At the regularly scheduled policy review meeting, Atlanta Public Schools is working to address the early literacy crisis by creating a policy on literacy that will be used to establish goals and a framework to address the district’s literacy challenges
At the regularly scheduled policy review meeting, Atlanta Public Schools is working to address the early literacy crisis by creating a policy on literacy that will be used to establish goals and a framework to address the district’s literacy challenges. This focus on literacy comes after interim superintendent Dr. Danielle S. Battle made literacy a cornerstone of her work before a permanent superintendent was chosen.
In Georgia, 60% of third-grade students are not reading on level, according to the Georgia Milestones. In Atlanta Public Schools, the percentage is higher, with 44 percent of 3rd graders, 50% of 4th graders, and 40% of fifth graders not reading on grade level, according to the Georgia Insights Dashboard focused on the reading status of students throughout Georgia. To be considered reading on grade level in Georgia, students in third grade must have a Lexile of 520L or greater, fourth graders must have a Lexile of 740L, and fifth graders must have a Lexile of 830L as measured by the Georgia Milestones Assessments exam
In middle school, the data continues to lag. Fifty-two percent of 6th graders, 38% of 7th graders, and 40% of 8th graders are below grade level in reading. To be considered reading on grade level in Georgia, students in sixth grade must have a Lexile of 925L, or greater, seventh graders must have a Lexile of 970L, and eighth graders must have a Lexile of 1010L as measured by the Georgia Milestones Assessments exams.
The newly proposed policy, currently open for public feedback, explicitly acknowledges that illiteracy within the Atlanta Public School system has reached crisis levels, characterizing it as a public health crisis with epidemic proportions. The policy recognizes that certain demographic groups, particularly Black students, English Language Learners (ELLs), and students eligible for free and reduced-price lunch (FRPL), are disproportionately affected by this crisis.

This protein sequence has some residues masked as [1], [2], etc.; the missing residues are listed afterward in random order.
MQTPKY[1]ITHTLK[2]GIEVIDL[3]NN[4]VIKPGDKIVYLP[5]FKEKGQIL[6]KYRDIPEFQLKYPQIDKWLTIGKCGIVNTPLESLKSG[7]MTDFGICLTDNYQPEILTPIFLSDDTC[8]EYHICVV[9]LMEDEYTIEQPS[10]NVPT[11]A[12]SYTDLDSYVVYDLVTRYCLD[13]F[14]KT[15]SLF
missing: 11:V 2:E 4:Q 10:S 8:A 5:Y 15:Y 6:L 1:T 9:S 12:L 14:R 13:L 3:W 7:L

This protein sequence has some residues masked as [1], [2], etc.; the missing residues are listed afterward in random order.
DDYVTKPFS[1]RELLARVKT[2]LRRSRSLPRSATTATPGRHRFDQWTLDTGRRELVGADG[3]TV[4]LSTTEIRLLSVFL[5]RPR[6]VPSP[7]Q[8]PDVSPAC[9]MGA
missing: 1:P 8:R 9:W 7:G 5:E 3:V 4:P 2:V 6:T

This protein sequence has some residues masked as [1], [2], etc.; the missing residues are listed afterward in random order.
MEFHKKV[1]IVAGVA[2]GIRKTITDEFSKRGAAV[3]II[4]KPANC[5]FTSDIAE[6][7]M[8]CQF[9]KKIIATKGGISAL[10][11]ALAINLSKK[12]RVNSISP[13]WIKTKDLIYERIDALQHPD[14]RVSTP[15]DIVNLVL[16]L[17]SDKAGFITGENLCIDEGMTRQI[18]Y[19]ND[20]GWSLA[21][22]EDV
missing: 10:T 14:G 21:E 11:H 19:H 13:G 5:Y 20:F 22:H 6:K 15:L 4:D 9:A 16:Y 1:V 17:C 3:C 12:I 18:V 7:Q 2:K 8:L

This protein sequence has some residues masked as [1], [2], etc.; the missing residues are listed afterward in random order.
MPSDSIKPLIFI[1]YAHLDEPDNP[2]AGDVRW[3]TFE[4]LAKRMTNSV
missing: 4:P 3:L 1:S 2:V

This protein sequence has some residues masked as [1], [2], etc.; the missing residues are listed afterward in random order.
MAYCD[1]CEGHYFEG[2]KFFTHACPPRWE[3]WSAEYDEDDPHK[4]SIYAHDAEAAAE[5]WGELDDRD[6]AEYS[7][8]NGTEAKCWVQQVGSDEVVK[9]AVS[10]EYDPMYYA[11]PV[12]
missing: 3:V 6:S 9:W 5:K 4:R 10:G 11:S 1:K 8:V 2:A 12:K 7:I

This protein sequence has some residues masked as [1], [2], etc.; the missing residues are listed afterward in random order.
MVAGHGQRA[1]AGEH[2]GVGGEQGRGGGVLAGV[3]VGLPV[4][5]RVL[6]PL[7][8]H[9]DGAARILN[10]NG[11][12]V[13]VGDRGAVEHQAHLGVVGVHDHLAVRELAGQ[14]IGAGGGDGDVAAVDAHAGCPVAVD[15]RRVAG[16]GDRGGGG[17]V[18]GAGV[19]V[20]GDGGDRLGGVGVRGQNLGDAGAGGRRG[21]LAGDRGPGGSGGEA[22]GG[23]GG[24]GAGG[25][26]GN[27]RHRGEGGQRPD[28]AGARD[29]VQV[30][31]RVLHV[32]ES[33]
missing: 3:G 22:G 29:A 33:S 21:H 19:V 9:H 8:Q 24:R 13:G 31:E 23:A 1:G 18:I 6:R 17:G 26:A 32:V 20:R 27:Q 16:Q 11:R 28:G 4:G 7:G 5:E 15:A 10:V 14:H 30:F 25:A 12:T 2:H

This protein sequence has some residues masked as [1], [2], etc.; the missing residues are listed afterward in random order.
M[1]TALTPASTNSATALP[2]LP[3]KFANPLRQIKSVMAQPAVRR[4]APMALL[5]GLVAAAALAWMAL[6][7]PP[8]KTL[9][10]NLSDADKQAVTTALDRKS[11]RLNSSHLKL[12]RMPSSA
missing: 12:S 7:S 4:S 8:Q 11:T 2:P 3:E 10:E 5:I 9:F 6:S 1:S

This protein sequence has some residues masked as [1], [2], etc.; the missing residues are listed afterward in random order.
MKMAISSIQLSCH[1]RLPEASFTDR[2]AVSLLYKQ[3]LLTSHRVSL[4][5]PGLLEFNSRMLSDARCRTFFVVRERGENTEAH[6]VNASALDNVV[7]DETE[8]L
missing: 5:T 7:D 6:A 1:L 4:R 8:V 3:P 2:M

Demographics that contribute to subgroup data include students with English as a second language, male students, and students on free and reduced lunch. These subgroups paint a picture of a needed policy change within the school system. As an example, the Georgia Milestones assessment system from 2023 includes 64% of ELL students, 47% of Black (non-Hispanic), and 76% of students with disabilities who are reading below grade level.
In the proposed policy, the board makes a hard statement about the right to an ELA comprehensive reading and writing program that includes comprehension of content and language, organized and explicit skills instruction, which includes phonemic awareness, phonic analysis and decoding skills, fluency and vocabulary development, ongoing diagnosis and assessment, effective writing practices and timely intervention to assist students.
The policy goes on to give the superintendent the ability to select evidence-based literacy curricula and ongoing professional development for students. According to the International Literacy Association, evidence-based literacy curricula is a particular program or collection of instructional practices that have a record of success. That is, there is reliable, trustworthy, and valid evidence to suggest that when the program is used with a particular group of children, the children can be expected to make adequate gains in reading achievement.
This focus on literacy is the state of Georgia comes on the heels of two bills passing, HB 538, or Georgia Early Literacy Act”which aims to improve the quality of early reading instruction in the state. In addition, SB 211 called for the creation of a literacy council which would The 30-person council will be responsible for ensuring the implementation of the Early Literacy Act and provide an annual report that includes recommendations for addressing problems and solutions in the state’s literacy effort.
There are four regional meetings scheduled in the city of Atlanta for the public to offer feedback on the literacy policy and the superintendent search.